“I thought you wanted to talk about sex?” Paul Chan asked playfully of Jeffrey Schnapp. Of course, we were all there in the Teatro Piccolo Arsenale this afternoon to hear Chan talk about his new work “Sade for Sade’s Sake” which is installed on the decaying brick walls of the Arsenale. Schnapp asked Chan if the title of the work offered a guiding structure through the 5 hour and 45 minute installation. In turn, Chan toured the audience through his creative approach toward making the work, admitting that he first started with his love of words. “At first I wanted to explore making a sexually explicit work without working with the body. But then I realized, that was ridiculous!” Although Chan’s shadow animation involves a multitude of bodies and body parts, he notes that the way the work is structured, like a ballad, reflects his interest in re-inscribing the idea of sex in another form. “Poetry, with it’s rhythms, repetition, and cadence, creates a sensation in the body and our mind that somewhat approximates the sexual.”
Schnapp asked about the role of the reoccurring storyteller in the work. Chan noted that in Sade’s “120 Days of Sodom” episodes of sexual debauchery were interrupted by afternoon storytelling sessions told by madams of the night. “He understood that to create the most heightened sense of desire, one must distance the thing that you want” Chan said of Sade, pointing out that this was the role of the storyteller in the book and in his animation.
Chan was careful not to make Sade out as either a hero or a villain – he approaches Sade’s text as raw material that can be changed and amplified for future use. Noting that Sade wrote his book while a prisoner, Chan spoke about the theme of escape - “It is important to be able to detach from the present moment. The most intimate form of engagement is escape. Escape creates a sense of inner and outer integrity and gives a picture of what freedom looks like. “ In this respect, Chan does not regard the book so much as an escape route for Sade, but more of an idea of “what escape and what freedom looks like.”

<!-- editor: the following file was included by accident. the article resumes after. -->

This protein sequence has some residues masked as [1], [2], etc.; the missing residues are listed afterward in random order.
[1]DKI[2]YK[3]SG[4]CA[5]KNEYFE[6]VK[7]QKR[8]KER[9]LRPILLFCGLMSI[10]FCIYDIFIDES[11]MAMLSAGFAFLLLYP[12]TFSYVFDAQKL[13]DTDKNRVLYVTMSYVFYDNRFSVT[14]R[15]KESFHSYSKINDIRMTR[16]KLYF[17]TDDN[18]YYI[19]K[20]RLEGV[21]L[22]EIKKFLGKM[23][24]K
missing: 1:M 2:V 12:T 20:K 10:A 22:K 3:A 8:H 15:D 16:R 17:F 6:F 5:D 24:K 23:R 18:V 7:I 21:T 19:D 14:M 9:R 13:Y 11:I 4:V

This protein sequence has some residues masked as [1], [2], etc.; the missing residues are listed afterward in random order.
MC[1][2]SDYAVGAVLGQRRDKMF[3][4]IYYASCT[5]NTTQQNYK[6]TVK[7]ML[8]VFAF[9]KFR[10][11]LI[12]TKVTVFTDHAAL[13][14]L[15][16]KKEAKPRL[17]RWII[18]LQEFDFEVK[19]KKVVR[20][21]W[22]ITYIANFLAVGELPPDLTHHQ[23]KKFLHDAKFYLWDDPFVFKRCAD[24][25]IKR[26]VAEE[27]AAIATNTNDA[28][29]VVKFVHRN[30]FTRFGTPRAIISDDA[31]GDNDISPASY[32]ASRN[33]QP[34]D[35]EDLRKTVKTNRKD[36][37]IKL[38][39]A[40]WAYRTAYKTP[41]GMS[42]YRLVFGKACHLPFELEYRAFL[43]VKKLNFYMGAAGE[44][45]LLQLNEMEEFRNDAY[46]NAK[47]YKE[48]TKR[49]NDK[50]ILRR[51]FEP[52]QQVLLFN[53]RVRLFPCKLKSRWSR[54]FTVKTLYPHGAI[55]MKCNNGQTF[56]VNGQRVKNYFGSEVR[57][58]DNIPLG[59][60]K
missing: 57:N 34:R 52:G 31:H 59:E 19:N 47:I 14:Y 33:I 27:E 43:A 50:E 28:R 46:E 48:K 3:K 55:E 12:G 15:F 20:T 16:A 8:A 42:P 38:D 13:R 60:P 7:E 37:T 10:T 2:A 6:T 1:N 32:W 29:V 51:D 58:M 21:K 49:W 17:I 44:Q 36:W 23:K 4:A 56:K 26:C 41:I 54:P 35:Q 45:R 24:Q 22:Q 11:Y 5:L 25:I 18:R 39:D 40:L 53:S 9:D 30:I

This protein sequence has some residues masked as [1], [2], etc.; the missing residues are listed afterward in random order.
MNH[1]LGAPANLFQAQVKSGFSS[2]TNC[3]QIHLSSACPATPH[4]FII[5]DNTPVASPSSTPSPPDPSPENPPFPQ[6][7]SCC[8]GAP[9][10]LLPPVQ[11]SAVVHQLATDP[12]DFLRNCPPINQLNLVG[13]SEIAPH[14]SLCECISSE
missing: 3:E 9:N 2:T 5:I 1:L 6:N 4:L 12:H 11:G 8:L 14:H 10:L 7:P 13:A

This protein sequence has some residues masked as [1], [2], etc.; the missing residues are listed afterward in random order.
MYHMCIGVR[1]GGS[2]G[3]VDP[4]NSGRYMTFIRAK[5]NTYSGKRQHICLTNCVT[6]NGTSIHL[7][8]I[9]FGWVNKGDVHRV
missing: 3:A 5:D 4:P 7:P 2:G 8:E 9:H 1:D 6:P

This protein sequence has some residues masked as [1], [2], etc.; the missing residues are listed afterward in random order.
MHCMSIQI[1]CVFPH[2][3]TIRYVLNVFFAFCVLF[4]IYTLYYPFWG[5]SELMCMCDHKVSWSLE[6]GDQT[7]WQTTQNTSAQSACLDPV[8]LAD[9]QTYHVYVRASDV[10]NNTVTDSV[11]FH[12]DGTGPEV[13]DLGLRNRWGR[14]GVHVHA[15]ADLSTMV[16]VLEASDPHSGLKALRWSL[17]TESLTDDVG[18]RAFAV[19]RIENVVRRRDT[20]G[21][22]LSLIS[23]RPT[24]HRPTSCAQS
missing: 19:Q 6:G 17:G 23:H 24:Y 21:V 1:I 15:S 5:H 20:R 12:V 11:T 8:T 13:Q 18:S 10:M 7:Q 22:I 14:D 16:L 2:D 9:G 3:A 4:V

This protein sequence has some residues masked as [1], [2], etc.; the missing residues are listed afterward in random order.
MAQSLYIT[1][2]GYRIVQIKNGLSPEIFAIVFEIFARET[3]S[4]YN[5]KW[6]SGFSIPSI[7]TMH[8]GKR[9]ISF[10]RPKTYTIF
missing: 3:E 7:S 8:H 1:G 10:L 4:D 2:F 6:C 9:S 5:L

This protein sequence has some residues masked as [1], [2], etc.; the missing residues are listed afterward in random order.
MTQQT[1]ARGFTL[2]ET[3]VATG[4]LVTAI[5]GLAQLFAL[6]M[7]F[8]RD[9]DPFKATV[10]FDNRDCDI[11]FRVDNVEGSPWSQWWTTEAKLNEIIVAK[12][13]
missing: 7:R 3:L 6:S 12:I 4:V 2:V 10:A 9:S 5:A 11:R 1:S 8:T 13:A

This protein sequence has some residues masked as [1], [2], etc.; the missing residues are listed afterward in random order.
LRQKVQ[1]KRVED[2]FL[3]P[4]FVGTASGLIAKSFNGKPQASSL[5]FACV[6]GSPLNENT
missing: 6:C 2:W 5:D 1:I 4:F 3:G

Chan’s artistic practice is leavened with a sense of political struggle and conviction, and he drew from these sensibilities when questioned by Schnapp about the limitations of using pornography. “Porno has changed with the times and we are now in a time of the purification of porn” He noted that pornography, in its earliest forms, was often used as a political weapon and a form of social critique, “titillation was a way to make people feel” the issues at hand. Some where along the way, he noted, pornography “fell victim to the division of labor” and has left us with contemporary images of porn that employ every advance of media technology to capture what is “real,” but it is ultimately empty of meaning, as it only delivers that which is literal. In this regard, “the literal is the ultimate special effect” quipped Schnapp.
Continuing in this vein, Chan referred to Sade’s text as an exhaustive cataloguing of sexual practice that is at once poetic in its repetition, but also as cruel and rigid as the religious order responsible for his imprisonment – a telling case of the oppressed using the tools of his oppressor upon the objects of his own desire. Interestingly, Chan drew a parallel between the mechanism of Sade’s application of stifling rigidity to cataloguing sexual practice – one that rendered an autonomy of pleasure which was essentially mechanical and sterile – with the movement in the art world of applying increasingly rigid readings and categorizations of art, which are done in the name of the autonomy of art, but which may also handicap the ability to derive pleasure and read deeper complexities that the work may intend to offer. In fact, Chan stated that the reason why he chose to include the interludes of colorful geometrical compositions in “Sade for Sade’s Sake” was to “recreate a polyphony” of points of access to the material by including sources of sensual pleasure that must have been on the chateau’s walls – sunlight windows and artwork on the walls –but which had been entirely absent from Sade’s original text.
In the end, Chan admitted that he anticipated having a conversation that might have spun out in more somber tones, but the conversation was, surprisingly full of humor, and of course peppered with devious pleasures, and intellectual delight. On the closing note, Schnapp wondered out loud, how apt Foucault would be at reading Sade? Chan was taken aback by the thought “Now that is interesting…and I wonder how Sade might have read Foucault? I can see them now, holding hands, like in a claymation!”